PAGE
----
With Congress deciding to go ahead with its 'padayatra' (march), demanding implementation of the Mekedatu project across the Cauvery river, despite the government's COVID-19 restrictions, Karnataka Home Minister Araga Jnanendra on Thursday warned of action in case of violation of rules.

An unfazed Congress' state president D K Shivakumar and Leader of Opposition in the State Assembly Siddaramaiah reiterated that they will go ahead with the padayatra and said they are ready to go to jail, in case the government arrests them, reported PTI.

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News Network
January 13,2022

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Lucknow, Jan 13: Uttar Pradesh minister Dharam Singh Saini on Thursday resigned from the BJP, becoming the ninth MLA to break off ties with the saffron party just days ahead of the state assembly polls.

Earlier in the day, Dharam Singh Saini returned the security cover and residence allotted to him by the state government, which set off speculation that he was going to quit the BJP.

Dharam Singh Saini is the Minister of State (Independent Charge), Ayush, Food Security and Drug Administration.

The BJP’s Uttar Pradesh unit has witnessed a string of defections over the last few days, starting with cabinet minister Swami Prasad Maurya. At the time, Maurya had said that many more legislators would follow suit.

He said he was resigning due to "gross neglect" towards Dalits, backwards, farmers, unemployed youth and small traders. Over the following days, several other BJP MLAs Brajesh Prajapati, Roshan Lal Varma, Bhagwati Sagar, Mukesh Verma, Vinay Shakya among others, quit the party.

OBC leader Dara Singh Chauhan resigned on Wednesday from the Yogi Adityanath cabinet and appeared to be headed towards the Samajwadi Party. Chauhan said he had worked with dedication for the past five year but Dalits, the OBCs and the unemployed did not get justice from the BJP government.

Dharam Singh Saini is said to be a close aide of Maurya.

Earlier, Suheldev Bharatiya Samaj Party (SBSP) chief Om Prakash Rajbhar claimed that one to two ministers would quit the Yogi Adityanath Cabinet daily and this figure would go up to 18 by January 20. Rajbhar has struck an alliance with the Samajwadi Party for the 2022 assembly elections.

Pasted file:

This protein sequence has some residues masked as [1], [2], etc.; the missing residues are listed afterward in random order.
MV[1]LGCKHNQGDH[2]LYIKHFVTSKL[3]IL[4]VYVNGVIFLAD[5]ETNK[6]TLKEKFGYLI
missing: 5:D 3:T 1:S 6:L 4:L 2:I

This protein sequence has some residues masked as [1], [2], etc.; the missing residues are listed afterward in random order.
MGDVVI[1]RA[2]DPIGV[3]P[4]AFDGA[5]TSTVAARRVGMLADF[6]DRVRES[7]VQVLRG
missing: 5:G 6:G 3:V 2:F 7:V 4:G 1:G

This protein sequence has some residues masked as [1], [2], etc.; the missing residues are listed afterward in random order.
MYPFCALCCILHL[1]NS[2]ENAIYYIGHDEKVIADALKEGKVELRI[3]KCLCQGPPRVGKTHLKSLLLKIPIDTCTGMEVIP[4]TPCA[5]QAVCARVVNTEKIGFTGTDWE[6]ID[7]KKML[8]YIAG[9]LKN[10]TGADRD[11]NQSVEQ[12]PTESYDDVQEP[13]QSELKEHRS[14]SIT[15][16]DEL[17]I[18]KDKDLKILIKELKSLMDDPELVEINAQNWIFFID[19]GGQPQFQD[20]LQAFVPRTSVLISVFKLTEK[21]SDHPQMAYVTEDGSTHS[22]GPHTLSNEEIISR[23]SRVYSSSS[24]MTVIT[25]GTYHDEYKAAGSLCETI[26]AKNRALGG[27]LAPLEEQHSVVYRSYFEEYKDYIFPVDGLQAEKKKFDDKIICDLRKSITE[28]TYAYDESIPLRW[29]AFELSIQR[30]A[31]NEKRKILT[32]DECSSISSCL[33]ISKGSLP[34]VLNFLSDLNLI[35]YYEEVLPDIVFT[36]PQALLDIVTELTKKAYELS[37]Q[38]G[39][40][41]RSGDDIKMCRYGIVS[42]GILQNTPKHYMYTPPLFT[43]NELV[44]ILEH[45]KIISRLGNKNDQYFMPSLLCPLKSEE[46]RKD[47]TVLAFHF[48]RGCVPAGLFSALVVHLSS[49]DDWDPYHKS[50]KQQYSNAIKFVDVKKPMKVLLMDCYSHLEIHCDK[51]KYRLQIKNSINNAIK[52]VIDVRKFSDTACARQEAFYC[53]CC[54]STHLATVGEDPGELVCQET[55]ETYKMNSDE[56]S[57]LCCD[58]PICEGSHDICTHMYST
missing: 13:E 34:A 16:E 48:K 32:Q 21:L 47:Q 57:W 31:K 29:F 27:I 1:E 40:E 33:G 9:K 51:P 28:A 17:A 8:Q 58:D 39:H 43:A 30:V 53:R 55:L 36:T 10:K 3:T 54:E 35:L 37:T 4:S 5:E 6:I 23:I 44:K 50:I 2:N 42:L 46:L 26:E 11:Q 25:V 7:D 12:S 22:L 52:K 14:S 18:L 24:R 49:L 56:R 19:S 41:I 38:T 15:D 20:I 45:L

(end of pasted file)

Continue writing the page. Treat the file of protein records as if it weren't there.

The Uttar Pradesh Assembly elections will be held in seven phases. Polling will be held from February 10 and the counting of votes will take place on March 10. 

Earlier, Shikohabad MLA and backward caste leader Dr Mukesh Verma has resigned from the party. "Swami Prasad Maurya is our leader. We will support whatever decision he takes. Many other leaders will join us in the coming days," Verma said.

In his letter addressed to the state BJP president, Varma alleged that the Yogi Adityanath government, in the past five years, has failed to address the problems of weaker sections, youth, farmers, Dalits and OBCs.

He said small traders and businessmen had suffered in the regime.

OBC leader Dara Singh Chauhan resigned Wednesday from the Yogi Adityanath cabinet and appeared to be headed towards the Samajwadi Party.

A day earlier, as BJP leaders brainstormed in Delhi on the UP assembly polls, Swami Prasad Maurya, also a prominent Other Backward Class leader, had quit the state cabinet.

Three other BJP MLAs announced their resignation from the party, seemingly in Maurya's support.

Yet another BJP MLA, Avtar Singh Bhadana, quit the party on Wednesday and is joining the Rashtriya Lok Dal, an SP ally.

But two Uttar Pradesh MLAs – Naresh Saini from the Congress and Hari Om Yadav from the SP – joined the BJP on Wednesday, a welcome development for the ruling party as it deals with the sudden defections from its ranks.

Maurya, Dara Singh Chauhan, (both ministers), Roshan Lal Varma, Brijendra Prajapati, Bhagwati Sharan Sagar, Vinay Shakya and Avatar Singh Bhadana resigned in past two days.